ANNAPOLIS – With Southern Maryland’s historical economic dependence on tobacco waning because of reduced interest and state buyout programs, state agriculture officials are promoting a handful of replacement crops and hoping at least one grows popular.
Wine grapes are near the top of that short list.
“It’s possible that Southern Maryland could become like California,” said Robert L. Swann, governmental relations director for the Tri-County Council for Southern Maryland, which represents Calvert, St. Mary’s and Charles counties. “But it would take many years to get there.”
Because Maryland’s 10 wineries import a third of their grapes, officials expect state demand for the viney fruit packed with alcoholic potential to be spirited.
But getting tobacco farmers – most of whom have cultivated nothing but the cash crop for generations – to the point where they can sell wine grapes may prove difficult.
Which is where the Southern Maryland Test Vineyard enters.
Using $19,000 in tobacco settlement funds from the Tri-County Council, the state Department of Agriculture and the University of Maryland Cooperative Extension Service hope to have the experimental vineyard running in Upper Marlboro by spring.
“This is a way to offer people an alternative as they get out of tobacco,” said Valerie Gonlin, administrator of the Agribusiness Development Program for the Department of Agriculture.
The vineyard will be installed on the grounds of the Upper Marlboro Research and Education Center.
“It’s always been known as the tobacco farm,” said Dave Myers, an extension agent in Prince George’s and Anne Arundel counties for the University of Maryland Cooperative Extension Service. He noted that tobacco research will continue there in a limited role as long as tobacco is grown in Southern Maryland.
At the vineyard, researchers will test 16 different grapes to determine the best one for Southern Maryland’s distinctive soil. Seminars will be held to introduce longtime tobacco farmers the finer points of grape growing, harvesting, tasting, and building trellises.
“The seminars aren’t aimed at brand new farmers, but they are welcome to attend,” Gonlin said.
Officials also plan to help create cooperatives of harvesting crews and link new growers with Maryland wineries who will purchase their crop. Myers even envisions a Southern Maryland winery set up and owned by the region’s vineyards.
“It would be nice to have a Southern Maryland vintage,” he said, explaining such a setup would likely increase profits for the vineyards.
A glass of Patuxent River red? Maybe, but not anytime soon.
“Grape growing is a long-term investment, about seven years, and it’s very expensive,” said Myers.
Startup costs are high. For the first few years, growers can expect to shell out $7,000 per acre, Myers said, as the vines develop. Growers won’t break even until the fifth year, and won’t profit until the seventh.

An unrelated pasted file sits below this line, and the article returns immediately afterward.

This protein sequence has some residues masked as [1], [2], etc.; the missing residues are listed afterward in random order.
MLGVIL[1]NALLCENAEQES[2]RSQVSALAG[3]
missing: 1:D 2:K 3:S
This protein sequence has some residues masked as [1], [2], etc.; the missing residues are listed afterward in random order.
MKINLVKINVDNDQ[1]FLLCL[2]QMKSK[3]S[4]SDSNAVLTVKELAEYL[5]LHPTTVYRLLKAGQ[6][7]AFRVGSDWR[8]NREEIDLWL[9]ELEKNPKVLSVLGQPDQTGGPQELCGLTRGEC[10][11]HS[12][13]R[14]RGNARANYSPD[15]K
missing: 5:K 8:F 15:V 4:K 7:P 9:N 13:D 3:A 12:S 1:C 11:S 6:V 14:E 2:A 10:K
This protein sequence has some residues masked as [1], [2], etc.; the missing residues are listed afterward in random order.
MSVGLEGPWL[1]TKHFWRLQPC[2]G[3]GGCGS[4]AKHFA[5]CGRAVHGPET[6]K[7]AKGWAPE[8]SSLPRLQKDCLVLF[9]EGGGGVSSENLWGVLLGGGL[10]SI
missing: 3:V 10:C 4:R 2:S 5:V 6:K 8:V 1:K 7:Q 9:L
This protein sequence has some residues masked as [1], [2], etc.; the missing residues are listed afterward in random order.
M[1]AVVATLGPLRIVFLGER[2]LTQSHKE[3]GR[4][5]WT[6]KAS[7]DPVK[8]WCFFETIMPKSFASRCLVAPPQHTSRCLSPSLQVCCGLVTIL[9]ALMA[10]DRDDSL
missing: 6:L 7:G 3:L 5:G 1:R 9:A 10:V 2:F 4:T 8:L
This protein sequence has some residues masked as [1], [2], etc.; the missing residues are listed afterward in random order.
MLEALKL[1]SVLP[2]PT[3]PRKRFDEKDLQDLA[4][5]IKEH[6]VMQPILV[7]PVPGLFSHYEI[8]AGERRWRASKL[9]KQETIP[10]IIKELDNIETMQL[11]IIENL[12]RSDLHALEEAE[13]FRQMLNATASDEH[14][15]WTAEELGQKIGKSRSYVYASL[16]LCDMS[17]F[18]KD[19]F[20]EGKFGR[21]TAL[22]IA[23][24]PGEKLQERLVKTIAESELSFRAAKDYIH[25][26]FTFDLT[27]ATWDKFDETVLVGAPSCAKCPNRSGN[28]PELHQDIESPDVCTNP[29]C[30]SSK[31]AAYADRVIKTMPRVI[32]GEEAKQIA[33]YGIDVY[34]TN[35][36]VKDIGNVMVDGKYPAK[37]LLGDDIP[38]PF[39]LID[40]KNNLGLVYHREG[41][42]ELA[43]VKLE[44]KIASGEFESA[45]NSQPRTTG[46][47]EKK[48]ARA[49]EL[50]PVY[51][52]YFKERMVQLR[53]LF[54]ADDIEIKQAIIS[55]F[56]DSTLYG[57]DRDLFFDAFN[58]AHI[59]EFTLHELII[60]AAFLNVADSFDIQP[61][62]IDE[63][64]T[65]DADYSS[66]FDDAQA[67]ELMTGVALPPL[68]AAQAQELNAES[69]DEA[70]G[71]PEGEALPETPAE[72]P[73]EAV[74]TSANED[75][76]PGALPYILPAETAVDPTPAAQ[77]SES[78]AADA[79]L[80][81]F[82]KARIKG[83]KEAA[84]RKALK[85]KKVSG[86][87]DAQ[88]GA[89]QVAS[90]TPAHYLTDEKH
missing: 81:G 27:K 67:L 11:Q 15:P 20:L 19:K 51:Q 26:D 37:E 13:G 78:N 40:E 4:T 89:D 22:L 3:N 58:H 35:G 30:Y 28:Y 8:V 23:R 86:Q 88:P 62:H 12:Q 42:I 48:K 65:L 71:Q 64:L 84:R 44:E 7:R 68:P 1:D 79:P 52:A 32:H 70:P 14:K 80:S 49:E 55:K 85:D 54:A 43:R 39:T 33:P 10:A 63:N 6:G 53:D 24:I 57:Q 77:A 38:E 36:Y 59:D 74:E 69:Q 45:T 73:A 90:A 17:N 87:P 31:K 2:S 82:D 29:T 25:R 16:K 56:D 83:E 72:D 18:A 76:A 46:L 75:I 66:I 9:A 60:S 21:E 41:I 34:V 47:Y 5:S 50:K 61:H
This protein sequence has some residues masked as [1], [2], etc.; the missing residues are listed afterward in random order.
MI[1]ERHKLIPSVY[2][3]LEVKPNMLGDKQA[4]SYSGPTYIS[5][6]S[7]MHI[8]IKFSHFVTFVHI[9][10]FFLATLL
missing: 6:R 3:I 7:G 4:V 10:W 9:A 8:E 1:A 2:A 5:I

Unlike cured tobacco, grapes are quickly perishable.
Judging when to begin harvesting wine grapes is a delicate combination of art and science. A day too early or too late and winemakers may pass on the crop.
And the actual picking, while not anymore labor intensive than harvesting tobacco, must be done in a day or two, instead of a month as in tobacco harvests.
A farmer’s families and neighbors usually harvest the crop. The short window for picking wine grapes means outside laborers must be brought in, something Southern Maryland is lacking right now.
“The labor shortage will be a barrier,” Myers said.
After the seventh year, growers should have smooth sailing, officials said.
“Grapes are very long lived once they’re established,” Myers said.
Once profitable, grape growing nearly equals the lucrative tobacco.
Growers can expect $2,500 per acre per year over cost, Myers said, with most vineyards expected to be between 10 and 50 acres.
Another way of looking at it, said Jim Russell, communications committee chairman for the Maryland Grape Growers Association, said Maryland wine grapes garner $650-1500 per ton, with an acre producing between three and six tons per year.
There are ways to solve the crop’s other shortcomings. A cooperative of migrant labor crews that would move from vineyard to vineyard through the harvest season could alleviate the labor shortage, Myers said.
The high startup costs? Tobacco farmers who take the state’s buyout and receive payments from the National Tobacco Grower Settlement Trust will be able to foot the $7,000 over three years per acre bill that would normally exclude all but the wealthiest farmers, officials said.
Compared with the setup, finding a buyer should be a breeze.
Maryland’s 10 wineries, eight of which have their own vineyards, can only produce one-third of the grapes they need. The second third comes from Maryland vineyards, and the remainder comes from out of state, Russell said.
The Maryland Grape Growers Association, which Russell said represents most state vineyards, boasts 190 members. Membership has grown 30 percent in the past three years. Vineyard acreage in the state has grown from 300 to 400 acres in that time.
But even with the growth, the state’s vineyards – none of which are in Southern Maryland – cannot come close to meeting wineries’ demand.
State agriculture officials – who increasingly have promoted Maryland’s wine industry – are touting Southern Maryland as a possible solution.